Planet of the Apes Review

It fails at each of the three elements that can make this type of game enjoyable: exploration, combat, and puzzle-solving.

It's been a bad year for Planet of the Apes. First, Tim Burton's highly anticipated "reimagining" turned out to be a big bust that floundered after its strong opening weekend at the box office. Now, Ubi Soft has released an interactive version of the classic 1968 film and the 1963 French novel that inspired it, which reimagines Planet of the Apes as an ugly, boring Tomb Raider clone.

You'll help the scantily clad Ulysses through a series of boring levels.
You'll help the scantily clad Ulysses through a series of boring levels.

The game has nothing to do with Burton's remake. Instead, it features its own reworking of the story that's somewhat closer to the source material. The plot is a cross between Planet of the Apes and its first sequel, Beneath the Planet of the Apes. You play as Ulysses, a crash-landed astronaut who, like Taylor in the first film, is captured and must initially attempt to figure out where he is and what's happened to him. Like Taylor, he's got Charlton Heston's physique and wears nothing but an itty-bitty loincloth. He also has a girlfriend called Nova. Only instead of being a mute cavewoman in a fur bikini, she's a feisty, independent, loudmouthed go-getter in a fur bikini who's just as likely to sass an ape as lay it out with one punch.

And so forth. Whatever interest the thin story might have inspired in anyone is counteracted by the game's clumsy dialogue and monotone acting style. Across the board, the voice work is reminiscent of the bad old days of gaming when the programmers and their friends played all the major roles.

All of which could be forgiven if Planet of the Apes had managed to be a decent or even halfway-decent Tomb Raider clone. Unfortunately, it fails at each of the three elements that can make this type of game enjoyable: exploration, combat, and puzzle-solving.

The game's environments are uniformly drab. Nondescript caves are followed by bland castle corridors that lead to twisty mine tunnels that open up into slightly larger subway tunnels--which all eventually become more or less indistinguishable from one another. Not since the original Quake has so much gray been put in the service of so many shades of brown. You'll never be inspired to continue playing for the simple reward of discovering what interesting level lies next.

Though there are a few enemies in each level, fighting doesn't play a huge role. Combat is simplistic and generally pretty easy. Fighting involves either walking up to an enemy and pressing the attack button until you beat it to death with either your fists or a melee weapon or standing back with a gun and pressing the attack button while whatever you're trying to kill runs straight at you. During the first quarter of the game, your main foe is a breed of giant rat that requires a slightly modified combat strategy: standing next to them while pressing the attack button to kick them to death.

The game's various exploration sequences just aren't interesting.
The game's various exploration sequences just aren't interesting.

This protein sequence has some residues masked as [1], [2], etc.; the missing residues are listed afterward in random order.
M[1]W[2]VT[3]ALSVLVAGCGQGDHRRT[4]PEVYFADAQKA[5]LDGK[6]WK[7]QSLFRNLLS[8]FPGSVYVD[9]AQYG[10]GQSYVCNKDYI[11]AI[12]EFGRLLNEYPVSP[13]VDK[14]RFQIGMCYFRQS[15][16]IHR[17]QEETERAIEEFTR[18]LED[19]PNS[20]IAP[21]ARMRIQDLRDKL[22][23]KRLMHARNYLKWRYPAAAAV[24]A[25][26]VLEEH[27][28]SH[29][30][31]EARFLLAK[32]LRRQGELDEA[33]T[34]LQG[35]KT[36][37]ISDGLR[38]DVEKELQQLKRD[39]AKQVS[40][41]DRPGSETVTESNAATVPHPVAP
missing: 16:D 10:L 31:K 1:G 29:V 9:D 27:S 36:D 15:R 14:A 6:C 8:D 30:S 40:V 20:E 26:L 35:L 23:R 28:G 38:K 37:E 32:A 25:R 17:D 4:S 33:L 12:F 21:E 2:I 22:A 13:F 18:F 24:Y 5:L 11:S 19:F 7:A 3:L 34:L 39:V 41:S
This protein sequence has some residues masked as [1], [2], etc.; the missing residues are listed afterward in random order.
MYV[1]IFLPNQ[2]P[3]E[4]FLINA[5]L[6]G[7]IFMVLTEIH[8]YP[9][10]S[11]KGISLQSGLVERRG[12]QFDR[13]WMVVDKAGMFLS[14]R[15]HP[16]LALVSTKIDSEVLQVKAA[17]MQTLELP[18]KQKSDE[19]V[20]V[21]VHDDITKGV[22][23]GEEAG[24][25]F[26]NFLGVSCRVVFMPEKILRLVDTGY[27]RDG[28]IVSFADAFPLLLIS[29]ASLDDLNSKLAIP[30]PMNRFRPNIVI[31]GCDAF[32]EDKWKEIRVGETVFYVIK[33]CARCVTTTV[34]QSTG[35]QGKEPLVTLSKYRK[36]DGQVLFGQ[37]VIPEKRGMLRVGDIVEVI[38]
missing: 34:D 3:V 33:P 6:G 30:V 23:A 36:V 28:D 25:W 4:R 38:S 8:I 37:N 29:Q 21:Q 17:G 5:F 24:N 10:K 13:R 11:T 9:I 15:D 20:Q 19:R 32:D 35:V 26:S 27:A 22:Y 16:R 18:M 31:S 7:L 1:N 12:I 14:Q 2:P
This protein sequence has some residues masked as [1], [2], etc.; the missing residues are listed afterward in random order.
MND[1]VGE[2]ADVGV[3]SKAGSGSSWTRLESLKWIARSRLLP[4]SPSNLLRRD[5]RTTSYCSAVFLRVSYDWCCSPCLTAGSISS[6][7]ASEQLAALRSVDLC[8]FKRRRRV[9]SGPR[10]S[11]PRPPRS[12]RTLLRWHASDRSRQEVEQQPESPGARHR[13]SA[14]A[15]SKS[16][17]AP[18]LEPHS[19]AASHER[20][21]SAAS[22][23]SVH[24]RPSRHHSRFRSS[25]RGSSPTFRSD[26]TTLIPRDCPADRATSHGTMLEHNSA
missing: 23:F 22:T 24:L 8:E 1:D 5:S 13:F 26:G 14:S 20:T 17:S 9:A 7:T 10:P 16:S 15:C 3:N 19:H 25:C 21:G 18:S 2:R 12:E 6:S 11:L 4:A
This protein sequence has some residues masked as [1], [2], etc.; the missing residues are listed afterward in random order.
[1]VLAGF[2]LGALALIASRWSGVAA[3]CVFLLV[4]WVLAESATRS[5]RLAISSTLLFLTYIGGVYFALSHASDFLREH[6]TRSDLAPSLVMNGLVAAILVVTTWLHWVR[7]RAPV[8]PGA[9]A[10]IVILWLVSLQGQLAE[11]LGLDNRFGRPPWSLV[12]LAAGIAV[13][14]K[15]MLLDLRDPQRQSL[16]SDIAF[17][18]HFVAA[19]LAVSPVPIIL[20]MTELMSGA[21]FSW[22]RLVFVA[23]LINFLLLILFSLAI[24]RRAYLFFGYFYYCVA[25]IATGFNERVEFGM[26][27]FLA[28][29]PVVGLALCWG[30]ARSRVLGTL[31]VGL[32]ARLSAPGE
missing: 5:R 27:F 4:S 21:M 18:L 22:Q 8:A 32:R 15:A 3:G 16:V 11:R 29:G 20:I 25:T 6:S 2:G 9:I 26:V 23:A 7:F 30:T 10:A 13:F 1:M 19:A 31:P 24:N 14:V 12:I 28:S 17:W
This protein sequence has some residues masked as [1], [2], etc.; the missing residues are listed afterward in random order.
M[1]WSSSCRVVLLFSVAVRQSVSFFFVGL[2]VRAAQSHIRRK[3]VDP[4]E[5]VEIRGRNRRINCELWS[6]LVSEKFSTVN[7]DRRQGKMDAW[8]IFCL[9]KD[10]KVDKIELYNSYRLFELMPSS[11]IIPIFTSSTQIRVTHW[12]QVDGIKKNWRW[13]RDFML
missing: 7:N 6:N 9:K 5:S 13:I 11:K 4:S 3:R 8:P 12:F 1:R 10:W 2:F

Even though they can talk and maintain a primitive government, the apes are not especially good at tactics. Upon spotting you, they'll run straight at you, making no attempt to maneuver around any intervening obstacles, on which they will almost inevitably get stuck. For instance, one level features a set piece battle against three mandrills, who are the karate-using ninjas of ape society and ostensibly tough opponents. However, instead of leveraging any actual fighting skill against them, you can simply run back and forth until all three of them become stuck behind some piece of the environment, at which point you can shoot them at your leisure.

The puzzles are mostly of the "find the key" variety, in which the "key" is some object that "unlocks" the next part of the level. In many cases, Planet of the Apes takes the literal route and makes the key object an actual key. Occasionally, the key is simply walking over the right spot to trigger a cutscene that will move the game forward, a type of puzzle made especially tedious by the invariably boring environments.

Most levels consist of fighting a few enemies while running obvious item-fetching errands. A few levels feature some minigames, like one in which you must climb a wall while viewing yourself from the gun sight of the sniper who's shooting at you. Due to the lack of a save-anywhere feature, these sudden changes in gameplay can be particularly frustrating--if you die, you'll have to redo five minutes' worth of chore puzzles.

Ultimately, most computer games consist of a series of joblike tasks made palatable by gripping visuals, exciting reflex tests, or a requirement for some kind of enjoyable strategic planning. Planet of the Apes has no compelling action, no puzzling adventure, and no interesting places to explore. It is gaming stripped of virtually everything that separates games from work.

The Good

  • N/A

The Bad

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Planet of the Apes

First Released Sep 19, 2001
  • PC
  • PlayStation

It fails at each of the three elements that can make this type of game enjoyable: exploration, combat, and puzzle-solving.


Average Rating

111 Rating(s)


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Content is generally suitable for ages 13 and up. May contain violence, suggestive themes, crude humor, minimal blood, simulated gambling and/or infrequent use of strong language.